Joan Wildman, pianist and restless musical explorer, has died

The retired UW-Madison professor’s career ranged across jazz, classical, and avant-garde music.

The retired UW-Madison professor’s career ranged across jazz, classical, and avant-garde music.

Photo by Paul S. Howell.

Joan Wildman, a fearless pianist and retired UW-Madison music professor, died this week after a long and accomplished career that left a profound impact on the music community. 


Wildman was deeply rooted in the jazz and classical-music worlds, but her work constantly pressed forward, reflecting an ever-evolving interest in avant-garde and electronic music. She also left an imprint on several generations of musicians in Madison, both on and off campus. In fact, she made a point of connecting Madison’s broader music community with the academic music world, frequently playing local clubs and connecting with musicians who didn’t necessarily have an affiliation with the university. In 1985, Wildman founded the Madison Music Collective, a local non-profit that organizes shows from local and touring jazz artists to this day. 

Born to rancher parents on the plains of Nebraska, Wildman studied jazz and classical music in the late 1950s at the University of Minnesota, the Berklee College of Music, and the University of Oregon. She taught at Central Michigan University and the University of Maine before taking a position in 1977 at UW-Madison, where she built up the university’s jazz program until her retirement in 2002. She also published research on music theory and music history, including a 1979 article in the Journal Of Jazz Studies titled “The Function Of The Left Hand In The Evolution Of The Jazz Piano.”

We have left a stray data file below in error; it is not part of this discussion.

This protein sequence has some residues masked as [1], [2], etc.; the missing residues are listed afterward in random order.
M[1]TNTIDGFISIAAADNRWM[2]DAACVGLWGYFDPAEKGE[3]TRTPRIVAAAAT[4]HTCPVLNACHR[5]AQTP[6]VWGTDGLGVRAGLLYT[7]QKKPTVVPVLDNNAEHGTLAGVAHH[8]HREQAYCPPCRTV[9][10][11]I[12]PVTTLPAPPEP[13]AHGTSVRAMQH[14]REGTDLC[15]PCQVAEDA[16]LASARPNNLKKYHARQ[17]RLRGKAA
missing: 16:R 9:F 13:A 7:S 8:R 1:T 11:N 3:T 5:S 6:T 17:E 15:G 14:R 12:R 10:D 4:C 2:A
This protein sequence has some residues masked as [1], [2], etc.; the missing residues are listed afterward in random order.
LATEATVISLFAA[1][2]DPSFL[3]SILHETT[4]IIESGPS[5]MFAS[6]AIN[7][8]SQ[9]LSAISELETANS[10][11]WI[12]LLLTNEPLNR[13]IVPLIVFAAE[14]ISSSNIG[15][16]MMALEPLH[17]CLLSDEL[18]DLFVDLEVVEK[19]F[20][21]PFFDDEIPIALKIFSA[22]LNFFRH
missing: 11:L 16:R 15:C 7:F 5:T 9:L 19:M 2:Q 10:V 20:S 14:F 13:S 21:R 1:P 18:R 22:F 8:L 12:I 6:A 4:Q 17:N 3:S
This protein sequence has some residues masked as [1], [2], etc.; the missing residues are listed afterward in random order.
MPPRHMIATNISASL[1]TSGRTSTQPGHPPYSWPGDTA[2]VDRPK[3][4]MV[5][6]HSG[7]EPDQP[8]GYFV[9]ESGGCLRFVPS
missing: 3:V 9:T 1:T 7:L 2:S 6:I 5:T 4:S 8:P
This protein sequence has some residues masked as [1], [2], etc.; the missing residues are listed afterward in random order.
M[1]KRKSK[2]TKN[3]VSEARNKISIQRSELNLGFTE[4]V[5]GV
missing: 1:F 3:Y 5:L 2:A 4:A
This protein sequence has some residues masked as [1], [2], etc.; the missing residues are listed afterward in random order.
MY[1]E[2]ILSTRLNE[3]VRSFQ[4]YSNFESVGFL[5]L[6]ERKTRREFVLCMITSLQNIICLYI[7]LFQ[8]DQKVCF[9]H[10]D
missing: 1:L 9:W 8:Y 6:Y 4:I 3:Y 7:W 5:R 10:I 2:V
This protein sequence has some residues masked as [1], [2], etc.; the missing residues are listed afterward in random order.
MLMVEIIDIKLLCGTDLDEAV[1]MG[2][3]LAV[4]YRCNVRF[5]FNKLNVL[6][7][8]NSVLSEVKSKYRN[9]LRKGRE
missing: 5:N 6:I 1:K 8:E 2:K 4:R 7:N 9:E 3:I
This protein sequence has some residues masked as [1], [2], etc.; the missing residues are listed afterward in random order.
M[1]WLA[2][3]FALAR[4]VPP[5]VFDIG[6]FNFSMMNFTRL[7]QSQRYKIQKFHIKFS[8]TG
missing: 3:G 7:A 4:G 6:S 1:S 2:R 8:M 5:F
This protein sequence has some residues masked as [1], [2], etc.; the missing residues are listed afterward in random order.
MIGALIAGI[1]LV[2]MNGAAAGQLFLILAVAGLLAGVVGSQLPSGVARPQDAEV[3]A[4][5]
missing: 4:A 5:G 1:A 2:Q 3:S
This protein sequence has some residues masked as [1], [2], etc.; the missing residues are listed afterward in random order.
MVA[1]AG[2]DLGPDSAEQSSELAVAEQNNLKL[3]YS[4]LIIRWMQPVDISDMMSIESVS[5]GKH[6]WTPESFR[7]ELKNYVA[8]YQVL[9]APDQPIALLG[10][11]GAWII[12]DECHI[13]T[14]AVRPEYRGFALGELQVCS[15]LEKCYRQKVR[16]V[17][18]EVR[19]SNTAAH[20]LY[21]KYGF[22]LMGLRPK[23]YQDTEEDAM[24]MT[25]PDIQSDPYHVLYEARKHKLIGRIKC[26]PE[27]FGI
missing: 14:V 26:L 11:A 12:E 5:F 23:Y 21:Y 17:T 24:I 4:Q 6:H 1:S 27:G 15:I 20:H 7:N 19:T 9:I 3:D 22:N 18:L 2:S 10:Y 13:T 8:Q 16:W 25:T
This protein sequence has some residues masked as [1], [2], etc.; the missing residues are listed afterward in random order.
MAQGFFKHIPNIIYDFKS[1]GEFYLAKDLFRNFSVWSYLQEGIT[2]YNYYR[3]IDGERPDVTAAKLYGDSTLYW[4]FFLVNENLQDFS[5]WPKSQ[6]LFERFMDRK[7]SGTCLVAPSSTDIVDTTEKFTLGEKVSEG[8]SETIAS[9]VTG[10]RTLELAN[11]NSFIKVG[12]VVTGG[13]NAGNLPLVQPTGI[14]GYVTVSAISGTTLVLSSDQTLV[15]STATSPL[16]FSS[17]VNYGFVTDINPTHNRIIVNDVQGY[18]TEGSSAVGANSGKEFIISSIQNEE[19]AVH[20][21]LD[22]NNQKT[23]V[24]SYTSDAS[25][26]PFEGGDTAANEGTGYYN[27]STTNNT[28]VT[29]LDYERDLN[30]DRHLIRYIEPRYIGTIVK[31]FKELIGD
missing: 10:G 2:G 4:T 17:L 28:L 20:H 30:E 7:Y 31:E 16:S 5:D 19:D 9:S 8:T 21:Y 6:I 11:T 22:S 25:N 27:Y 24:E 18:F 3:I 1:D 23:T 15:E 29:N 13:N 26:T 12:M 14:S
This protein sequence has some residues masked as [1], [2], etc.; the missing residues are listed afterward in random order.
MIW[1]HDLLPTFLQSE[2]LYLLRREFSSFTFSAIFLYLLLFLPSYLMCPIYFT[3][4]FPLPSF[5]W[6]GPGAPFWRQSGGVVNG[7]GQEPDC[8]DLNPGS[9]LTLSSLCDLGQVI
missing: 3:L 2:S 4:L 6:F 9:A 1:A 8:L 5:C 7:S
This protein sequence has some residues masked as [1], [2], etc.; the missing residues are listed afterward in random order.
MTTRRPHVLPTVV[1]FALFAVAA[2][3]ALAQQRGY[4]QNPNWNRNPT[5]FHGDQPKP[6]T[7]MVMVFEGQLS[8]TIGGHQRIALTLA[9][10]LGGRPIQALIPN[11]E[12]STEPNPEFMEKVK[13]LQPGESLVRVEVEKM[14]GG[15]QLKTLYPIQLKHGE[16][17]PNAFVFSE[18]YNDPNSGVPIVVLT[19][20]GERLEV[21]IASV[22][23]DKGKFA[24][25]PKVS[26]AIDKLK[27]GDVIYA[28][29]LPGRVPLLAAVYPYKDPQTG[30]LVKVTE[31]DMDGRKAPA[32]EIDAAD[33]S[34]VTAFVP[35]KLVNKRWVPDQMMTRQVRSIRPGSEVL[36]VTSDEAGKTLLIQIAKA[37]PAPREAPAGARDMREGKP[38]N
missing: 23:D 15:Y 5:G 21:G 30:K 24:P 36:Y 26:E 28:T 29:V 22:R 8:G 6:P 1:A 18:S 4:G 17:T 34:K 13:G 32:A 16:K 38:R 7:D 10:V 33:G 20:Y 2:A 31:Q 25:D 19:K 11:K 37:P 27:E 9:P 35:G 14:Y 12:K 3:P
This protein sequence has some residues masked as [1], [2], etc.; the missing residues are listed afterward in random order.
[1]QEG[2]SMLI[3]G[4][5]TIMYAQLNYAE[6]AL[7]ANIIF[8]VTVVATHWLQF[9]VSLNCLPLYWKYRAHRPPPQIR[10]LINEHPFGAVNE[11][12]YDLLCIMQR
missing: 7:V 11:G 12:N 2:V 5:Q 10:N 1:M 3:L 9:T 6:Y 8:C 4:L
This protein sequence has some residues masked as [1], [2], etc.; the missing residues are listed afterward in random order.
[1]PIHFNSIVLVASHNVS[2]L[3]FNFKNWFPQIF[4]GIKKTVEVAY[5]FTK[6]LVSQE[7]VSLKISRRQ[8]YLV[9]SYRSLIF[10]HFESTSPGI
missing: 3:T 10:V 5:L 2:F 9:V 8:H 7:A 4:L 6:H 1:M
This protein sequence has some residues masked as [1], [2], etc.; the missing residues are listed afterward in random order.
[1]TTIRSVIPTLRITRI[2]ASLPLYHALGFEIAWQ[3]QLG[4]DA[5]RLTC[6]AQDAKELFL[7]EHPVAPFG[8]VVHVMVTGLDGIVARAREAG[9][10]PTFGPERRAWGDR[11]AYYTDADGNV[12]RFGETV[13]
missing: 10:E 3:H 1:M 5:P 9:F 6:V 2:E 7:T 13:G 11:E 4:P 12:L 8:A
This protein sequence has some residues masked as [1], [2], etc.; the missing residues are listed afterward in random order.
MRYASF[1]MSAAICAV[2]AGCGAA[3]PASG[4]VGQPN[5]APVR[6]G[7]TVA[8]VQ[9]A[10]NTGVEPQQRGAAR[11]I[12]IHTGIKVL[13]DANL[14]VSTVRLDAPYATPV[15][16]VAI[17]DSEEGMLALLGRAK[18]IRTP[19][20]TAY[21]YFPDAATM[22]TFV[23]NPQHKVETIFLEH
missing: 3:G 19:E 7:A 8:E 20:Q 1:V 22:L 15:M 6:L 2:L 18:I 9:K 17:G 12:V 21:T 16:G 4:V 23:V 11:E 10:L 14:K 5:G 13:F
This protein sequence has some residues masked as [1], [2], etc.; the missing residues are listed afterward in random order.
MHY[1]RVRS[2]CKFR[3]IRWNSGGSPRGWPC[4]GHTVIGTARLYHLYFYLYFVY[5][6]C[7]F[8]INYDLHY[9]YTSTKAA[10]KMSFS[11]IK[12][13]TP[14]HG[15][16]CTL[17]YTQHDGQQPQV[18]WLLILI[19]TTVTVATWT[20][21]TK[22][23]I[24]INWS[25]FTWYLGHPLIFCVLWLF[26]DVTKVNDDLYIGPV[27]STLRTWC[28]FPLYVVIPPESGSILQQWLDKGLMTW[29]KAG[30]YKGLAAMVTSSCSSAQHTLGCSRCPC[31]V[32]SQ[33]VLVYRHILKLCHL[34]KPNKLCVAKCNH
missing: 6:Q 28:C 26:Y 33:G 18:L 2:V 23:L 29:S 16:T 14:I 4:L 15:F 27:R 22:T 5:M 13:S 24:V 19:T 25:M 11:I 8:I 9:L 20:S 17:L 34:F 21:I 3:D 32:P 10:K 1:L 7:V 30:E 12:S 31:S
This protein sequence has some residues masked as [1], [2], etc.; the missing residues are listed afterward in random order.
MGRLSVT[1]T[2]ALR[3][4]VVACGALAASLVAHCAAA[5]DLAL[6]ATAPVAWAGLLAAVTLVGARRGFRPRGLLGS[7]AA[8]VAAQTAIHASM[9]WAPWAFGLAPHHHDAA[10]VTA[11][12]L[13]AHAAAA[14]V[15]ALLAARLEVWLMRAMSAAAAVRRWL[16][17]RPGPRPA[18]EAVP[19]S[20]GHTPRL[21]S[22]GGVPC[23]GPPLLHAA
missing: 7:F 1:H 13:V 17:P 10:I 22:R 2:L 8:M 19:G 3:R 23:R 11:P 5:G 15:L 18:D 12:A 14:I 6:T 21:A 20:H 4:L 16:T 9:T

A few years before coming to Madison, Wildman filled in for one of the most influential figures in jazz history, Duke Ellington. An April 1999 article in The Capital Times noted the experience briefly: “While teaching at Central Michigan University in 1974, Wildman was contacted by Mercer Ellington just hours before the…concert to sit in for his ailing father; despite the crowd’s disappointment of not hearing Duke play, her performance was warmly applauded with a standing ovation.” Ellington died two months later. Wildman also discussed the experience with author Kurt Dietrich for the 2018 book Wisconsin Riffs: Jazz Profiles From The Heartland.

Wildman incorporated non-traditional tools into her work, often performing and recording on a Yamaha DX7 synthesizer. “Applesauce,” from Wildman’s 1992 album Inside Out, foregoes the ethereal shimmer this synth is known for. Instead, Wildman gets into the guts of the synthesis itself, to create sounds as dynamic and slyly dissonant as her actual playing. (Unfortunately, it’s hard to find most of Wildman’s music digitally, but Inside Out is available on YouTube and Spotify.)